• Use an iPad or writing tablet for seniors who have communication challenges related to speech and/or hearing.
  • Leave the person feeling relevant and respected. Don’t be bossy. Ask instead of issuing orders. Offer choices whenever, and wherever, possible. This creates a sense of control in one’s own life and a feeling of independence.
  • Don’t be afraid to laugh and brighten each other’s days.

12 Enjoyable Conversation Starters

Of course, there are endless questions & topics one could use to begin a conversation with older members of a family.

Try these 12 fun ones this upcoming holiday season.

  1. Tell me about your favorite Thanksgiving/Christmas memory as a child.
  2. What do you think about computers and smartphones and what was your world like before this technology was available? What is your favorite gadget today?
  3. Are there any foods you used to love to eat that are no longer available today? What is your favorite holiday cookie? Do you still bake them?
  4. Share your college life experience with me. What did you study? What did you do on the weekends? What activities were you involved with? Did you work while going to school? Are you an active alumnus today? Why?
  5. How did you meet your spouse? What was dating like? What age did you get married? Describe your wedding and early married life together.
  6. When you were a child, what was your dream for your life? Did it happen? How or why not?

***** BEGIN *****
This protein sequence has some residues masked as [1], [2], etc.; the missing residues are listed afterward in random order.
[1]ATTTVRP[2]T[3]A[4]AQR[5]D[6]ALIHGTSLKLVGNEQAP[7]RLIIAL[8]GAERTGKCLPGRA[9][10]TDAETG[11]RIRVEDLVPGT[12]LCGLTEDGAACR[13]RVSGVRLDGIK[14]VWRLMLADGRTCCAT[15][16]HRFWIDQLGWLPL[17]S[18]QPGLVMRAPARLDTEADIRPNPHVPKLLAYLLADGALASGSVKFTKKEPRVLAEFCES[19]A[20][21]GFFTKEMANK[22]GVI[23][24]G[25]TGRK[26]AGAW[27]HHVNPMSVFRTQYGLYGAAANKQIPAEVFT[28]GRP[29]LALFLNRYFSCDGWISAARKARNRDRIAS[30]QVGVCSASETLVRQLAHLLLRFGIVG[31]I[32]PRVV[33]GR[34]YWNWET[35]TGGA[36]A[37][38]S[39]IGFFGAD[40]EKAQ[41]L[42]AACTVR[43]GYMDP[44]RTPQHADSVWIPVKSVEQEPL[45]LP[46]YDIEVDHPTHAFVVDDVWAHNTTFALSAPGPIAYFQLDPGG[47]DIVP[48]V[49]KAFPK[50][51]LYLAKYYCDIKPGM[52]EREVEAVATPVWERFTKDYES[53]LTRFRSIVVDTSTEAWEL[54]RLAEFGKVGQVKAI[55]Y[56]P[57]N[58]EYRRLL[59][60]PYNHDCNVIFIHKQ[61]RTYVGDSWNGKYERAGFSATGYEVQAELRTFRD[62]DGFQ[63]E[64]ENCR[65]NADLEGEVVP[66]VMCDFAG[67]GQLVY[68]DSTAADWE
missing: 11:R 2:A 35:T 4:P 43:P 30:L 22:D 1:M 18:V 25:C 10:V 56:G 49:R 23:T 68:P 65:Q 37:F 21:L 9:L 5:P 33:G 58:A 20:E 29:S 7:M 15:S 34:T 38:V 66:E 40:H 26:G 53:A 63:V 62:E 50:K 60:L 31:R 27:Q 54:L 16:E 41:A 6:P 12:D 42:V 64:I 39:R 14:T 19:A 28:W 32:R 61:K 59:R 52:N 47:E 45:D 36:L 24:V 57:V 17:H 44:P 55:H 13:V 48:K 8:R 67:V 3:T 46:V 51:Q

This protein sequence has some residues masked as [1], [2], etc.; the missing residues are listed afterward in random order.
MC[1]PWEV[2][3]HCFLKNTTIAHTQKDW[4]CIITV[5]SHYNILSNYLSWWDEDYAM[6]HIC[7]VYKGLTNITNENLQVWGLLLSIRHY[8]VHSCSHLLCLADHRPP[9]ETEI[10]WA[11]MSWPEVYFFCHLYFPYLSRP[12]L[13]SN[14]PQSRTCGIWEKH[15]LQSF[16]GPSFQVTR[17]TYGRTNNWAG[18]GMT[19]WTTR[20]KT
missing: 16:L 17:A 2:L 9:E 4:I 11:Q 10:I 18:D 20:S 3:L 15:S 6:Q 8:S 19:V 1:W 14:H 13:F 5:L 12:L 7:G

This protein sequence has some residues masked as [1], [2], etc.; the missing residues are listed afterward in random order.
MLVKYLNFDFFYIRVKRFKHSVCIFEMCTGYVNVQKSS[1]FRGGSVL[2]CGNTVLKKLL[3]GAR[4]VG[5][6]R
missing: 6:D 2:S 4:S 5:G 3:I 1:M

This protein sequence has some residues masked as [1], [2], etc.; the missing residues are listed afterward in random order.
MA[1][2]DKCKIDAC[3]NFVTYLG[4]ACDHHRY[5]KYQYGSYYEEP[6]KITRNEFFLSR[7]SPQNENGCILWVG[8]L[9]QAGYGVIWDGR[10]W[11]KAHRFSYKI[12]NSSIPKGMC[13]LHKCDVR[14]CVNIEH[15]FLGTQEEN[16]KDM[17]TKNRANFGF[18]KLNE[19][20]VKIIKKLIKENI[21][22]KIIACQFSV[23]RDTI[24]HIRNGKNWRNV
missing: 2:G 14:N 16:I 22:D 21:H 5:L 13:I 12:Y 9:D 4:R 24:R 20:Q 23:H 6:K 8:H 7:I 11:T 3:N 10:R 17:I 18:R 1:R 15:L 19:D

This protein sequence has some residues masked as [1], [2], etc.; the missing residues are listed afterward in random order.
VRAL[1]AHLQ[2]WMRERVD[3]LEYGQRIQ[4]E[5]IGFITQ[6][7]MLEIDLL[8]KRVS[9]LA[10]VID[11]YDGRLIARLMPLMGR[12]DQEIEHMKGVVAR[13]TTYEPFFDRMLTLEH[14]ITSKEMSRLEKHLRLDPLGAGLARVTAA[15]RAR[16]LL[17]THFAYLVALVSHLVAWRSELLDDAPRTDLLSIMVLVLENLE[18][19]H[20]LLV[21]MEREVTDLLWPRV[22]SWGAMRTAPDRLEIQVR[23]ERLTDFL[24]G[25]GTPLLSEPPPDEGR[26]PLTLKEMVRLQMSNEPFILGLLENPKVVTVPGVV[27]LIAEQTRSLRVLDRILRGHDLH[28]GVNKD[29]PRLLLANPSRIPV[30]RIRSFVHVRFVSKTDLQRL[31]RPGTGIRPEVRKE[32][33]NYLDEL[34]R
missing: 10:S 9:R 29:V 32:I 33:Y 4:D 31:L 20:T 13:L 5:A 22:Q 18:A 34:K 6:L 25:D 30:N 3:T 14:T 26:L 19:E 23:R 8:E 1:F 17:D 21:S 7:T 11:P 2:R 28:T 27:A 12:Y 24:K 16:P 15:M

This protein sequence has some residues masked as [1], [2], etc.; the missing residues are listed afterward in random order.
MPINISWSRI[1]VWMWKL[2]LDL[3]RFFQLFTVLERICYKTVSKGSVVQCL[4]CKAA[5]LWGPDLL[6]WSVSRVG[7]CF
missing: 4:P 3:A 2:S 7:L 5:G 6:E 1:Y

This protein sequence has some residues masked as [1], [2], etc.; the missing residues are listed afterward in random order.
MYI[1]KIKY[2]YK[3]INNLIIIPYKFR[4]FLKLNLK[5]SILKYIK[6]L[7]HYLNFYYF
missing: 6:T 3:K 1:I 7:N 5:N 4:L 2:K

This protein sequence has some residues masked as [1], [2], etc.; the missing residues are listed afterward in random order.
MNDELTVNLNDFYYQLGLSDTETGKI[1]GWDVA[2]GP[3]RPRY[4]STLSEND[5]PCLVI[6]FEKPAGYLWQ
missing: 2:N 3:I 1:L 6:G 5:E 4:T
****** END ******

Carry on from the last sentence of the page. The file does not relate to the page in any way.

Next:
7. What Hollywood star or politician did you admire from your youth and whom do you admire today?
  8. Describe a gift you received early on in your life that you’ve kept and explain why it’s so special.
  9. Did you believe in Santa Claus when you were a kid? What was your favorite toy?
  10. How have you coped with loss in your life? What tips can you share?
  11. Share some of your favorite memories growing up with your parents and siblings.
  12. What are you most proud of in your life? Notice how they are living the happy episode all over again as it is shared.

Here’s to a joyful intergenerational holiday season!

Wishing you and yours a Thanksgiving filled with creating lasting memories with those you love.

In this season of gratitude, let me say thank you to all of you who have trusted the care of your loved ones to my team and I here at Craft LifeStyle Management. We are humbled and deeply grateful. We treasure and appreciate our relationship with you and yours.

Also, thank you to the hard-working, dedicated team at CLM that works tirelessly to provide expert, compassionate care to all.

Happy Thanksgiving!